Innovation and collaborative, synchronized program management for new programs
Together with the plants in Hagenau and Amberg, Siemens Manufacturing-Karlsruhe is one of three production sites in the business segment of Process Automation, which belongs to the Process Industries and Drives Division of Siemens AG. With some 1,000 employees and a production area of approximately 37,000 square meters, the company, based in Siemens industrial park Karlsruhe, produces controllers, switches, Wi-Fi routers, industrial PCs and other electronic devices in numerous versions and various batch sizes. In total, the production range includes approximately 24,000 products.
Electronics can be produced in Germany at competitive market prices only as long as the manufacturing process is continuously improved. For this reason, the Siemens Manufacturing-Karlsruhe (MF-K) plant introduced the Plant Simulation solution in the Tecnomatix® portfolio to support the company’s continuous improvement process. Today, not only are production lines simulated before they are built, but workers actually control daily production using the software.
“Our mission is 100 percent quality, 100 percent delivery performance and 100 percent waste-free,” says Bernd Schmid, plant manager at Siemens MF-K. “That means we want to manufacture our products with as few resources as possible. This requires that the manufacturing processes operate how we envision them to. Plant Simulation is a big help to that end.” For its consistent use of simulation software, Siemens MF-K was recently named one of the winners of “100 Places for Industry 4.0 in Baden-Wuerttemberg.” The jury of experts recognized the company for practical concepts that intelligently combined production and value chains.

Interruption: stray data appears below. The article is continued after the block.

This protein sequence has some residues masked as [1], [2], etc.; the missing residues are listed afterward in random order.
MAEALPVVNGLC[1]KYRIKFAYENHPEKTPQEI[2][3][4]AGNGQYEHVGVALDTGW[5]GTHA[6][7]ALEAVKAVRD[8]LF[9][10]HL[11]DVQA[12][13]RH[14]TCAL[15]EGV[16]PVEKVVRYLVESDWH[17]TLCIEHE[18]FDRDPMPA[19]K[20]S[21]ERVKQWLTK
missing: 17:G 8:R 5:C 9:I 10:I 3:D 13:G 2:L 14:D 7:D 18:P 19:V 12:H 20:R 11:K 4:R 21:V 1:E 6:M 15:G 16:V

Siemens MF-K is a prime example of the challenges that manufacturing companies are mastering with the help of Industry 4.0: a high degree of variance, continuously shrinking batch sizes and fluctuations in order volume that are increasingly difficult to predict. For example, the plant manufactures 125,000 industrial personal computers (PCs) per year, but the average batch size per order is a mere 1.8. From 90 million different possible variations to choose from in the configurator, approximately 10,000 are actually used. The life of an industrial PC generation is 2.5 years − short compared to the proven SIMATIC controllers, but long compared to industrial communications where a new product has to be produced every two days.
Today’s industrial customers behave like consumers of PCs: they want to configure their product online and if possible have it delivered by the next day. To be able to respond to these individual customer requirements and fluctuations in the order volume, Siemens MF-K will completely restructure its production in the next months. The effort is “like open-heart surgery,” and will also be simulated using Plant Simulation. To avoid collisions while reorganizing production, the manufacturing lines, which so far only exist as 2D models, must first be remodeled in 3D using the Line Designer capabilities of NX™ software.